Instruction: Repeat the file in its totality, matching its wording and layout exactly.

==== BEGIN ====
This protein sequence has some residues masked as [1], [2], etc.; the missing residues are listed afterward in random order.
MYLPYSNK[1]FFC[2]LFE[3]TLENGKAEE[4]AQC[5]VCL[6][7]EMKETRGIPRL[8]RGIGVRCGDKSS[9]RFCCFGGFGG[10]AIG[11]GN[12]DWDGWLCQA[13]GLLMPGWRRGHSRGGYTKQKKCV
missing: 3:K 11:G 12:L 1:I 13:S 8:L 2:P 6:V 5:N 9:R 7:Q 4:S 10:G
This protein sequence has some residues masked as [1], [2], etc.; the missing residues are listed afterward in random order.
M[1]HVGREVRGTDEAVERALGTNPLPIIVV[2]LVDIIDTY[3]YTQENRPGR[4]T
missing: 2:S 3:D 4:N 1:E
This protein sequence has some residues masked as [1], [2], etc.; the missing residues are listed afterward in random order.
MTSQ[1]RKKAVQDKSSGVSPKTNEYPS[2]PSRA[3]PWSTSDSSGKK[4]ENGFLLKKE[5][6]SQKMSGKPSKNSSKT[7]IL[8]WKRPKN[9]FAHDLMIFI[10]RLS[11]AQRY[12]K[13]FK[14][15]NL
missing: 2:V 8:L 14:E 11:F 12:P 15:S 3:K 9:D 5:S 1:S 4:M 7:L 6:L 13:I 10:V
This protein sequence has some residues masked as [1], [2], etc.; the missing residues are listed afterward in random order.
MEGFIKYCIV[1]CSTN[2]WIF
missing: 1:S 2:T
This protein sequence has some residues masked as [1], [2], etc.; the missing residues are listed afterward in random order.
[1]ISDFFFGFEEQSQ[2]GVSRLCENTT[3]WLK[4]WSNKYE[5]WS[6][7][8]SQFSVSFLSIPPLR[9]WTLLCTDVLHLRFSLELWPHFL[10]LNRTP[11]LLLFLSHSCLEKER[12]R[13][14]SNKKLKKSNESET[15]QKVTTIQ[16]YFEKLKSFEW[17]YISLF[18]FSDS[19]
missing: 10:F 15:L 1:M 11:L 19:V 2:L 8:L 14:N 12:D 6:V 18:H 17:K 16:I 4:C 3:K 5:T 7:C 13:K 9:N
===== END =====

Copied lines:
This protein sequence has some residues masked as [1], [2], etc.; the missing residues are listed afterward in random order.
MYLPYSNK[1]FFC[2]LFE[3]TLENGKAEE[4]AQC[5]VCL[6][7]EMKETRGIPRL[8]RGIGVRCGDKSS[9]RFCCFGGFGG[10]AIG[11]GN[12]DWDGWLCQA[13]GLLMPGWRRGHSRGGYTKQKKCV
missing: 3:K 11:G 12:L 1:I 13:S 8:L 2:P 6:V 5:N 9:R 7:Q 4:S 10:G
This protein sequence has some residues masked as [1], [2], etc.; the missing residues are listed afterward in random order.
M[1]HVGREVRGTDEAVERALGTNPLPIIVV[2]LVDIIDTY[3]YTQENRPGR[4]T
missing: 2:S 3:D 4:N 1:E
This protein sequence has some residues masked as [1], [2], etc.; the missing residues are listed afterward in random order.
MTSQ[1]RKKAVQDKSSGVSPKTNEYPS[2]PSRA[3]PWSTSDSSGKK[4]ENGFLLKKE[5][6]SQKMSGKPSKNSSKT[7]IL[8]WKRPKN[9]FAHDLMIFI[10]RLS[11]AQRY[12]K[13]FK[14][15]NL
missing: 2:V 8:L 14:E 11:F 12:P 15:S 3:K 9:D 5:S 1:S 4:M 7:L 6:L 13:I 10:V
This protein sequence has some residues masked as [1], [2], etc.; the missing residues are listed afterward in random order.
MEGFIKYCIV[1]CSTN[2]WIF
missing: 1:S 2:T
This protein sequence has some residues masked as [1], [2], etc.; the missing residues are listed afterward in random order.
[1]ISDFFFGFEEQSQ[2]GVSRLCENTT[3]WLK[4]WSNKYE[5]WS[6][7][8]SQFSVSFLSIPPLR[9]WTLLCTDVLHLRFSLELWPHFL[10]LNRTP[11]LLLFLSHSCLEKER[12]R[13][14]SNKKLKKSNESET[15]QKVTTIQ[16]YFEKLKSFEW[17]YISLF[18]FSDS[19]
missing: 10:F 15:L 1:M 11:L 19:V 2:L 8:L 14:N 12:D 6:V 18:H 17:K 16:I 4:C 3:K 5:T 7:C 13:K 9:N